A retired globetrotting physical therapist, two former NFL players and a deceased West Virginia University professor will be honored Friday, Nov. 5, during the School of Physical Educations annual Hall of Fame celebration.
Jack Front, whose career as a physical therapist took him from the hills of West Virginia to the coastal plains of Israel, will accept the 2004 Outstanding Alumnus award during the 7:30 p.m. public ceremony at Erickson Alumni Center.
WVU associate athletic director Garrett W. Ford Sr. and independent sales consultant John Mallory, both NFL alums, and the late John G. Scherlacher, who helped establish the Department of Recreation at WVU , will join the hall.
The Class of 2004 inductees are nationally recognized as collegiate and professional athletes and successful and visionary leaders in business and education,Dean Dana Brooks said.The School of Physical Education is proud to add the names of this years class of inductees to its growing list of outstanding alumni.
Raised in Beckley, Front graduated from WVU in 1956 and the University of Buffalos School of Physical Therapy the following year.
He practiced throughout the United States, serving as chief physical therapist at WVU Hospitals from 1960-67, running a private practice in Detroit from 1979-89 and retiring as director of hospitals and clinics for a national rehabilitation corporation in 1996.
Front reached the pinnacle of his career when he served as head of the physical therapists and athletic trainers for the U.S. teams that competed in the Maccabiah Games, orJewish Olympics,in Tel Aviv, Israel, in 1985 and 1989 and in Caracus, Venezuala, in 1987.
He was also associate vice president for academic affairs at the College of West Virginia from 1998-2000 and has a masters degree in business administration from Michigan State University. He served several years on the WVU School of Physical Education Visiting Committee until this summer.
He and his wife, Ellie, live in New Port Richey, Fla.
Garrett W. Ford Sr.
Ford, a native of Washington, D.C., graduated from WVU in 1969. While at WVU , he starred as a running back on the football team, becoming the first Mountaineer to top both 2,000 career rushing yards and 1,000 yards in a single season. He was a second-team All-American in 1966.
In 1968, Ford was a third-round NFL draft pick of the Denver Broncos. He played two seasons with Denver before returning to WVU to complete his bachelors degree in physical education.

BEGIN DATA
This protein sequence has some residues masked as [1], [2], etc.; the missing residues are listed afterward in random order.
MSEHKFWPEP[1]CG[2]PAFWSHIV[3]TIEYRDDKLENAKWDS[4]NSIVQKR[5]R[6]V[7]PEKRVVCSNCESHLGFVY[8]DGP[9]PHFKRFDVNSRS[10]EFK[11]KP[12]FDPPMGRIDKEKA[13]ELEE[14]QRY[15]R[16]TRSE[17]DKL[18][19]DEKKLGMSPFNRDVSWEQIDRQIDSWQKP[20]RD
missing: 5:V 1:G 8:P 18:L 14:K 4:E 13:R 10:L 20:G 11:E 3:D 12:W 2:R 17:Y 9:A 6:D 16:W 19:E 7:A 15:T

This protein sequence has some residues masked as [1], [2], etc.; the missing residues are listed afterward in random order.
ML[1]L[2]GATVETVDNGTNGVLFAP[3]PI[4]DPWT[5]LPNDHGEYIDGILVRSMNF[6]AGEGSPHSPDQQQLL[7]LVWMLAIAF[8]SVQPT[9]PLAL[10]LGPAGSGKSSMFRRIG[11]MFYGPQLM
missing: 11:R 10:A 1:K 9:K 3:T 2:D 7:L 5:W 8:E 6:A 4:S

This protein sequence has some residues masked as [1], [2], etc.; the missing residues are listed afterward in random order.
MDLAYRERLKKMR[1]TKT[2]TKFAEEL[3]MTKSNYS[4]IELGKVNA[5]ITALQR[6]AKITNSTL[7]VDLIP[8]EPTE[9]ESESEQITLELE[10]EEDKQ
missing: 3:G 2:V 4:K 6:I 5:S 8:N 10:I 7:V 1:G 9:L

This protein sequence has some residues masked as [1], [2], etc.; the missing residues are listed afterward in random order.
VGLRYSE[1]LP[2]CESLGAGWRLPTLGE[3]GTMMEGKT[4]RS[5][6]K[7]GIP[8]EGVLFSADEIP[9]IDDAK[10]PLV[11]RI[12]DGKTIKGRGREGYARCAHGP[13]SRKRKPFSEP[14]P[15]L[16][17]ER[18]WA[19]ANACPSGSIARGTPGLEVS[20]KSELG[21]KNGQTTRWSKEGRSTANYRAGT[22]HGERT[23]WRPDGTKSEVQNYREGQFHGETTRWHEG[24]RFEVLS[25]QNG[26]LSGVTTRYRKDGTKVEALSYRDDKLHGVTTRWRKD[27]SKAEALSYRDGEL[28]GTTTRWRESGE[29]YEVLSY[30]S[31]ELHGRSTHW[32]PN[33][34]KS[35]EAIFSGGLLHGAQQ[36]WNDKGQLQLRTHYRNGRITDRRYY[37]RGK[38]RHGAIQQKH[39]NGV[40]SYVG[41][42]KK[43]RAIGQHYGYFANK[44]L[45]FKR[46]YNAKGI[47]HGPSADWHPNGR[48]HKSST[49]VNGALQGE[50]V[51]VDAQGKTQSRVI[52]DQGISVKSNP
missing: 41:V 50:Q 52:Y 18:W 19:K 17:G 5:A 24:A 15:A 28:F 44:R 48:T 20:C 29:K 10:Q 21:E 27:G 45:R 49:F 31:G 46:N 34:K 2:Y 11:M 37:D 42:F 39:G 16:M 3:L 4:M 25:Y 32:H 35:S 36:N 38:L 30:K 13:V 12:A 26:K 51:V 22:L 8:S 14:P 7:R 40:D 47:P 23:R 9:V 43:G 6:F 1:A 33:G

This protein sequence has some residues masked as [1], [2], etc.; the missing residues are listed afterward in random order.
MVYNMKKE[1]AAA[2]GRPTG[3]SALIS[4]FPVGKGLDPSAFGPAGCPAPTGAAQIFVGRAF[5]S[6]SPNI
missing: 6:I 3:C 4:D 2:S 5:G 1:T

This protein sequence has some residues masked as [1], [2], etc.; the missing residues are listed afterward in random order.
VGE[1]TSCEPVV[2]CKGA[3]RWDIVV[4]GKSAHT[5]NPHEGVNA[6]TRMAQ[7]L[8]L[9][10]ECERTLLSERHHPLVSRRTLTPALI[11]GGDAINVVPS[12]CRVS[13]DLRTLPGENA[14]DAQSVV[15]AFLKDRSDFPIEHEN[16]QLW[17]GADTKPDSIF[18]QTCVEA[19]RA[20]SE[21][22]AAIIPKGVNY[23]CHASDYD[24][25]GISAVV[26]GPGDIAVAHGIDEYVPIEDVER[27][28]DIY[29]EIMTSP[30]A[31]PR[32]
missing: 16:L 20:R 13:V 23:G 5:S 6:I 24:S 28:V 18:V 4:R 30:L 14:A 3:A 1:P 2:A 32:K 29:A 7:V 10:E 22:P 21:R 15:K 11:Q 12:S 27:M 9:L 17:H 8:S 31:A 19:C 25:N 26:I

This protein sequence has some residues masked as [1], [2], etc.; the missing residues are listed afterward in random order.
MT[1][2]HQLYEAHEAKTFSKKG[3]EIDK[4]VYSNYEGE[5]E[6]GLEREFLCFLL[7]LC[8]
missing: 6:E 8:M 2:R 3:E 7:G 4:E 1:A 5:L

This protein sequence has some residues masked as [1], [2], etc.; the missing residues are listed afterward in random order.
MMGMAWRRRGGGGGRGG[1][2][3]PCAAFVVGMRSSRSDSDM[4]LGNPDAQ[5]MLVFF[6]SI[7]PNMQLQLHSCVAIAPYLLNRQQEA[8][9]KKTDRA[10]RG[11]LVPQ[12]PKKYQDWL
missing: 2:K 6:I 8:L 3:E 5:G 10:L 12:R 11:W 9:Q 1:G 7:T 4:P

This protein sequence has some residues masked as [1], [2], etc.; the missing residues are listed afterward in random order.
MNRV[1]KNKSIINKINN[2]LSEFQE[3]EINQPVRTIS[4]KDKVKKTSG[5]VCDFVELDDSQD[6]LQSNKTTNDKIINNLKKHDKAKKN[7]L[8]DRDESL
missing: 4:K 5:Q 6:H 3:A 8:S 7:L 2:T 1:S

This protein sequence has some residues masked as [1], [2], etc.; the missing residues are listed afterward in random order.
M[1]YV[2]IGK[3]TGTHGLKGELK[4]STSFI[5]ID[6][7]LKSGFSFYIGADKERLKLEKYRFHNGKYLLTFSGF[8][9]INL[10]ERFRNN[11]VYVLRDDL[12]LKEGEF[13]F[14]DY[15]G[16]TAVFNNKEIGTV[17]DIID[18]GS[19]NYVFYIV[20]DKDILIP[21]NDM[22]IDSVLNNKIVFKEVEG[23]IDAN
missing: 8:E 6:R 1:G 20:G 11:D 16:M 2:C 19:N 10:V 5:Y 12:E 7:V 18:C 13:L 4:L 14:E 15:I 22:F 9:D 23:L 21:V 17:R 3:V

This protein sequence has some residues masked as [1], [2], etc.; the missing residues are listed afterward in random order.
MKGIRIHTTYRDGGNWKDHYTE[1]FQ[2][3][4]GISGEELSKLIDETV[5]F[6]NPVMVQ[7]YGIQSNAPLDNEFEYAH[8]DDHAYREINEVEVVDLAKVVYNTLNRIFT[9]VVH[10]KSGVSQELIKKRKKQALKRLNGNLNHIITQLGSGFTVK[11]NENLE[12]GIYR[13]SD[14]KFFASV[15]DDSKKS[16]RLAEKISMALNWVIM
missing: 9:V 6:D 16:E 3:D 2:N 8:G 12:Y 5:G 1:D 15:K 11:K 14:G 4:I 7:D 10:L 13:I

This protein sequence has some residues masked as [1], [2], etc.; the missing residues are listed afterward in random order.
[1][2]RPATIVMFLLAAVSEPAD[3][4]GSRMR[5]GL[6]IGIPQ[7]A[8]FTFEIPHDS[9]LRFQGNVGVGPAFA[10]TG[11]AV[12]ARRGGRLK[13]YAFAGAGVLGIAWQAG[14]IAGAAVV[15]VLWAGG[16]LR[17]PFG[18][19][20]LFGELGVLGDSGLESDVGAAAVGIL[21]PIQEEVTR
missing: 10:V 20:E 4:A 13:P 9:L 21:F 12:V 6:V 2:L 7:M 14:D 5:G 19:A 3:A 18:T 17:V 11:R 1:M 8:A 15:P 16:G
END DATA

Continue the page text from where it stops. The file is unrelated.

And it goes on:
He made history in 1970 as the first black coach at WVU , accepting a position as an assistant football coach. When he wasnt on the sidelines, he was in the classroom working on his masters degree in guidance and counseling, which he obtained in 1973.
Ford served as an academic counselor at WVU from 1977-85, when he accepted his present position as associate athletic director.
He was inducted into the WVU Sports Hall of Fame in 1995.
He and his wife, Thelma, reside in Morgantown.
Mallory is a Summit, N.J., native who graduated from WVU in 1968. He played on the football team while at WVU , leading the Mountaineers in punt returns from 1965-67 while excelling as a defensive back. He was a two-year All-Southern Conference pick and earned honorable mention All-America honors. He also lettered twice in track. Mallory was a 10 th-round draft selection by the NFL s Philadelphia Eagles. Traded the next year to Atlanta, he became the Falconsall-time punt return leader. He was also a player-coach for the defunct World Football Leagues Houston Texans.
After leaving the NFL , Mallory spent nearly 25 years with AT&T in various management positions and is currently an independent sales and marketing consultant.
A dedicated WVU alumnus, Mallory is a member of the WVU School of Physical Education Visiting Committee and has served as vice president of the WVU Alumni Association board of directors. He was named to the WVU Sports Hall of Fame in 2001.
He lives in Whitehouse Station, N.J., with his wife, Maribeth, also a School of Physical Education graduate.
John G. Scherlacher
Scherlacher taught at WVU from 1947-72, the majority of that time in the School of Physical Education.
He developed the schools Recreation Leadership Training Program in 1948 and helped to establish and later chaired the Department of Recreation, now a part of the Davis College of Agriculture, Forestry and Consumer Sciences.
While on the faculty, he also served as West Virginias recreation consultant, traveling across the state to assist communities in planning and implementing parks and recreation programs.
Before coming to WVU , Scherlacher was director of the Sarah Heinz Recreation Center in Pittsburgh and director of recreation for the U.S. Department of Agriculture. He was director of recreation for the American Red Cross Services to Armed Forces during World War II. He had degrees from Springfield ( Mass.) College and the University of Pittsburgh.
He died in 1981.
This years inductees bring to 86 the number of School of Physical Education alumni named to the Hall of Fame since it was established in 1988.